And then came Sunday morning!

 

YOU COMIN’?

Jesus is to blame. The Christ of the cross is to blame. If it weren’t for him I might be able to find some peace but he and his cross disturb me and won’t let me be content with what I see when I look within and around me. If your loved one is quadriplegic you know that in many ways he or she isn’t physically able to help you care for them and in some sense you adjust to the situation—you expect nothing and in that respect you aren’t disappointed. If you truly believe there’s nothing better to be hoped for in this world I suppose you might rage in your hopelessness or eat, drink (or starve) and die tomorrow; but if hope was dead, would there not be some kind of resignation, a reluctant, numbed acceptance of things as they are?

Maybe, but would that not be better than vainly hoping? Is that not what the old Greek story means to say in the story of Pandora’s “box”—when she opened the forbidden box everything in it escaped except…hope. And it became the source of torment to all because they could never be content with things as they are.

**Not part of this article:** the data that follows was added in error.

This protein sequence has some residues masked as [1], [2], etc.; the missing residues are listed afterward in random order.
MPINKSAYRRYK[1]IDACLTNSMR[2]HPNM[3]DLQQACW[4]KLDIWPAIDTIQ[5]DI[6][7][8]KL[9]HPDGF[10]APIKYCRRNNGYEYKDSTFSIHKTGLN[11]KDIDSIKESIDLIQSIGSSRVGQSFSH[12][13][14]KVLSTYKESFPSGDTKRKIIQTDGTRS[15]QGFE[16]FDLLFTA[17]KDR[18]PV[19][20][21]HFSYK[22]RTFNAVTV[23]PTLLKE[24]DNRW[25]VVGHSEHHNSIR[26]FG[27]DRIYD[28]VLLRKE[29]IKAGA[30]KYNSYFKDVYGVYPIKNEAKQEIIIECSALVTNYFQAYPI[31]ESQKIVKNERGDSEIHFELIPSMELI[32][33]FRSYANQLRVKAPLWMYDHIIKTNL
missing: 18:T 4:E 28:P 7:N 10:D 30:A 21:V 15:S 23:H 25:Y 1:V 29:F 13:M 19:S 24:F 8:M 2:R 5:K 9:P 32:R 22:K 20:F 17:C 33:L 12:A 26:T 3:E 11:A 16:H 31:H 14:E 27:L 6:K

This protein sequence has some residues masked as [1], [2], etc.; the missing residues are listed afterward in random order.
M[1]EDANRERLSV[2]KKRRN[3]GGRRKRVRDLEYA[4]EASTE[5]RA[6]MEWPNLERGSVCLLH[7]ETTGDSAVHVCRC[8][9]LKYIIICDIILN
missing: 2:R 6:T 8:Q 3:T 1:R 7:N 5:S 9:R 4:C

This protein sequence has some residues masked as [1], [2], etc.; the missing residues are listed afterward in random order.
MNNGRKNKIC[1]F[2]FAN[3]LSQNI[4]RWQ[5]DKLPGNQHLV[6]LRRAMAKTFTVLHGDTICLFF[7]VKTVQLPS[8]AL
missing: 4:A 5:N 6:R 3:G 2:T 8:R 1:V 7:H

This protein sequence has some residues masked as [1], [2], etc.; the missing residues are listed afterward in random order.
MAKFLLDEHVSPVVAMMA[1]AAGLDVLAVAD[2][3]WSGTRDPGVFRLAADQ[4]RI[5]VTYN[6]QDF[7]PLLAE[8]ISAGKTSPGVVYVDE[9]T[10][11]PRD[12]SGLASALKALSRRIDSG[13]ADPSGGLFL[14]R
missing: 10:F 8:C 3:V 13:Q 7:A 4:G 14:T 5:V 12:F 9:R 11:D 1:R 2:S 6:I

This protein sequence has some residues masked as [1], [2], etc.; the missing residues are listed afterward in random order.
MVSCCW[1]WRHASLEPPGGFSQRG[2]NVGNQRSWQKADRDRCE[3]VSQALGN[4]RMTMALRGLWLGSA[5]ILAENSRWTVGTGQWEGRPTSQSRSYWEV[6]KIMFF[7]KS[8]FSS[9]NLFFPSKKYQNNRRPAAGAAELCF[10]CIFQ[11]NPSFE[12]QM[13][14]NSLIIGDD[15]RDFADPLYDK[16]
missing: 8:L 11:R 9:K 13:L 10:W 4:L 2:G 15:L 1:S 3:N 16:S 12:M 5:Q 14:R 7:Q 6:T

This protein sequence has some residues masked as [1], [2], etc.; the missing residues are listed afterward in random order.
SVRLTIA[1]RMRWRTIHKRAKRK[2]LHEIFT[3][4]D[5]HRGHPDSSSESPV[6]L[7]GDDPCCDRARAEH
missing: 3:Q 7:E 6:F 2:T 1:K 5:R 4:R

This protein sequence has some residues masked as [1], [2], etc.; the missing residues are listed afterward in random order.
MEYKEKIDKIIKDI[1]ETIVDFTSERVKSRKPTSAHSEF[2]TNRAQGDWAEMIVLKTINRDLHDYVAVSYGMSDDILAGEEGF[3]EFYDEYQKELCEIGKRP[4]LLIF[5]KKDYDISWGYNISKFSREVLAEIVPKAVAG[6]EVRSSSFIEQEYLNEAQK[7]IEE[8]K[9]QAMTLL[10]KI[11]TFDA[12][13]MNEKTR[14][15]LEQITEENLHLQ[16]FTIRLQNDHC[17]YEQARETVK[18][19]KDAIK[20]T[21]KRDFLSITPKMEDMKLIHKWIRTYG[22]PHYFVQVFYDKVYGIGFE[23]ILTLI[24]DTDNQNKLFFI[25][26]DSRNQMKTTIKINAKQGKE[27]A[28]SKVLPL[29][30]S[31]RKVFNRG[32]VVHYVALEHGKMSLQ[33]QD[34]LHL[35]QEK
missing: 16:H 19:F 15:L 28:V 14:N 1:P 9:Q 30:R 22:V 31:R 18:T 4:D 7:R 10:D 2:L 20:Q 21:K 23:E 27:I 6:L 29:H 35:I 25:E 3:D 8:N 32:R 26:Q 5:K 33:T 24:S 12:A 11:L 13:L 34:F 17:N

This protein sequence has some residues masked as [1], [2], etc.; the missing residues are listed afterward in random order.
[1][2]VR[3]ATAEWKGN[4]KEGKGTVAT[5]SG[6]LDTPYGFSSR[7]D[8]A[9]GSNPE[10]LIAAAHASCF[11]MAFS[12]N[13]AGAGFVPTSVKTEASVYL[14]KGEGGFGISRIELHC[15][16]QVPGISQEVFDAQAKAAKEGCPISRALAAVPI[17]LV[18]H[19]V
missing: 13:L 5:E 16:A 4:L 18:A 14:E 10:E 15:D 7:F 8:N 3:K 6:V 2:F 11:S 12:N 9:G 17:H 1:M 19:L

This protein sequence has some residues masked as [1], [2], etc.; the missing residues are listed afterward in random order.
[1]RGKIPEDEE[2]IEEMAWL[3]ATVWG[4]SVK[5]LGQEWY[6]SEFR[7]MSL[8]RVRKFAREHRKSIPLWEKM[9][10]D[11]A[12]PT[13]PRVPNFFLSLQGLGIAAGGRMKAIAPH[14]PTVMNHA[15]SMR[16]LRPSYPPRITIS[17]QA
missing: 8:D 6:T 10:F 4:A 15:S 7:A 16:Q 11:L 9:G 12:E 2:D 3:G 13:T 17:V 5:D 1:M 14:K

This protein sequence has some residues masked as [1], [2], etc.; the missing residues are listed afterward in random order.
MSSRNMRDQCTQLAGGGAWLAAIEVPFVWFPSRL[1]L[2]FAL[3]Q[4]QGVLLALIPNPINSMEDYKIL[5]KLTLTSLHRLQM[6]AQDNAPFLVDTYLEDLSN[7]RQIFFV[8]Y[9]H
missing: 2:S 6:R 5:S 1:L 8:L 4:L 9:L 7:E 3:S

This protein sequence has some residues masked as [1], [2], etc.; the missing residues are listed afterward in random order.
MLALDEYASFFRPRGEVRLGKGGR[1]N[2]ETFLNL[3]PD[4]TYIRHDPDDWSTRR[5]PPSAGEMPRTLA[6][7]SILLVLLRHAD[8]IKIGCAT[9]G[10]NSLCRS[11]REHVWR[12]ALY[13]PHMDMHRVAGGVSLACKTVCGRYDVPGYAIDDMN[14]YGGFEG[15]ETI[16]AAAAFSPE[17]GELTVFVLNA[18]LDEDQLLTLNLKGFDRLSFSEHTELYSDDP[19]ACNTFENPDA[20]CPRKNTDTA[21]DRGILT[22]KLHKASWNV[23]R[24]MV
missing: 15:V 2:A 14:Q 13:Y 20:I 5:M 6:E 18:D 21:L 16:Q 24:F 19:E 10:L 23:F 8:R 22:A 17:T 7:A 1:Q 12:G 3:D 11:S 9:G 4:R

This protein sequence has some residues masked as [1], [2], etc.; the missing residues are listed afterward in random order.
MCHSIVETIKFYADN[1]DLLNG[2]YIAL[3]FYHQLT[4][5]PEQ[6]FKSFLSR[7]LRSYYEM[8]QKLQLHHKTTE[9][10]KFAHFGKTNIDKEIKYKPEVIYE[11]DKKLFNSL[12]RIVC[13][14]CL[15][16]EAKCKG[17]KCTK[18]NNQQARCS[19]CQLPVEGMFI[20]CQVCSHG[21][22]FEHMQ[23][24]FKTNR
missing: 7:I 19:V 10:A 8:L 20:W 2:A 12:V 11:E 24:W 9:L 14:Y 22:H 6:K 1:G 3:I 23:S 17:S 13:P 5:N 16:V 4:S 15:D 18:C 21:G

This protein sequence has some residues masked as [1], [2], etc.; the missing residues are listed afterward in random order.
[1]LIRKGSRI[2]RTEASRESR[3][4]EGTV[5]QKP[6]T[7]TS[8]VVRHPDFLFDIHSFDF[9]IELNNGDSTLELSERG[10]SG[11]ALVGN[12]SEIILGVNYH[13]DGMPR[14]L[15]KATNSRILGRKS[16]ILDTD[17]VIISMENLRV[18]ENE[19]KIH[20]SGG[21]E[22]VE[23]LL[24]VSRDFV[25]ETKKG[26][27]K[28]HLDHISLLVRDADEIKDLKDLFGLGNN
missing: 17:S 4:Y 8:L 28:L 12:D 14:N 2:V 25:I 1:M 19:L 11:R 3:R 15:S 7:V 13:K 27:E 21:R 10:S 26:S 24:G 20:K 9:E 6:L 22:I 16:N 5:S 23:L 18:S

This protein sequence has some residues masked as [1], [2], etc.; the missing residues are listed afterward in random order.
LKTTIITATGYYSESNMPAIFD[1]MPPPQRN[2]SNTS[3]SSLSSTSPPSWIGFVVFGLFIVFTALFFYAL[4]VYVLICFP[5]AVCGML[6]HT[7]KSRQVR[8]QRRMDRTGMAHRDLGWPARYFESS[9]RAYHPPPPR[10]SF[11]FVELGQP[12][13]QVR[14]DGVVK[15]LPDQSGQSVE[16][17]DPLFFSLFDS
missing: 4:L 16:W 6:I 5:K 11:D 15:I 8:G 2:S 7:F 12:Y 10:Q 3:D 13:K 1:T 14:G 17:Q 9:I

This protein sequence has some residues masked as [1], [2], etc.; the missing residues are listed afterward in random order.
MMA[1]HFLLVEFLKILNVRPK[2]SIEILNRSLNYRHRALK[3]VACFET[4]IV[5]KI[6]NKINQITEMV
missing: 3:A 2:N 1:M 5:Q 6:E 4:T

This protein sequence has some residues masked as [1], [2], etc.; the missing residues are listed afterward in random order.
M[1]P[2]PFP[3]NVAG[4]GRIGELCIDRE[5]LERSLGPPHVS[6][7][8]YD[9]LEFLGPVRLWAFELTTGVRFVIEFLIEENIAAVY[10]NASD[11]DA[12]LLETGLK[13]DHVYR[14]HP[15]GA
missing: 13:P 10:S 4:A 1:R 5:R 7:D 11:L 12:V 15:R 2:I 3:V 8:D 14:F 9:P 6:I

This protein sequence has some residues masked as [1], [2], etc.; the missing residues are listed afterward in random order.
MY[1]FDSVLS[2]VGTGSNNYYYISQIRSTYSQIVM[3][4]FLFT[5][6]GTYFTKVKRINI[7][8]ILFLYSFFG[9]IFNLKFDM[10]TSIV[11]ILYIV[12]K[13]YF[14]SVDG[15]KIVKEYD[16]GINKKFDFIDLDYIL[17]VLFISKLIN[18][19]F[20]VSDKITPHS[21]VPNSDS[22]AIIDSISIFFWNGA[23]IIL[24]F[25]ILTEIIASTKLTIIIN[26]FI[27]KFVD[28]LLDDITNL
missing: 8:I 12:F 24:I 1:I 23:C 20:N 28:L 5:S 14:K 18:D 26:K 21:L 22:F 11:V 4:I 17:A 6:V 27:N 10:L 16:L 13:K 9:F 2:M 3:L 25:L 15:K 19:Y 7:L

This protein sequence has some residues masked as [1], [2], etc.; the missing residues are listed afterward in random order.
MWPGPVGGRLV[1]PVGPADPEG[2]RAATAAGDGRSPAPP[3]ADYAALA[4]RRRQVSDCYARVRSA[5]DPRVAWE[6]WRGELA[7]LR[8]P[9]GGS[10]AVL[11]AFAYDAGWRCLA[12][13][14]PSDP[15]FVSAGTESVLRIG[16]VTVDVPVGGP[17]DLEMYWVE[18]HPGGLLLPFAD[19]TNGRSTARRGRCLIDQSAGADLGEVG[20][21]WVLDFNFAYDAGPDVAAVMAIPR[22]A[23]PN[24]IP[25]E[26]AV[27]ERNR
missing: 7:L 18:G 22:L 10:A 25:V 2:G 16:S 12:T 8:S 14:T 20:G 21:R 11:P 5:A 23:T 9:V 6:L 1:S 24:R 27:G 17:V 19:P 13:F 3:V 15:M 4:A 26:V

In an early essay the young Bertrand Russell said that because we know the truth of human existence—that it’s a pointless accident—we must face it and build a future on “unyielding despair.” Well, it’s into this world, with all its pain, loss, disappointment, loneliness, cruelty, entrenched evils and invincible selfishness that Jesus came and he came making claims and promising much.

In the first century he offended the Romans and their view of power and empire. He offended the Greeks and their view of God and wisdom. He offended the Jews and their view of God’s faithfulness and their place in his purposes. And he continues to scandalize us all to this day. Don’t you know I’m talking about the real Christ and not the one we hear about in so much preaching. Or the real one we don’t hear about in so much preaching. The one who’s hidden under ceaseless explanations of what this or that verse means, who’s hidden behind the patter of the wise who handle all the “difficult questions” people ask, the one who’s buried under the same unending calls for us all to be morally better—as if we hadn’t heard this call ten-thousand times. Christless moralizing with the usual Bible verses thrown in to prove we’re different from the secularists who preach the same Christless moralizing—and who now and then use Bible verses.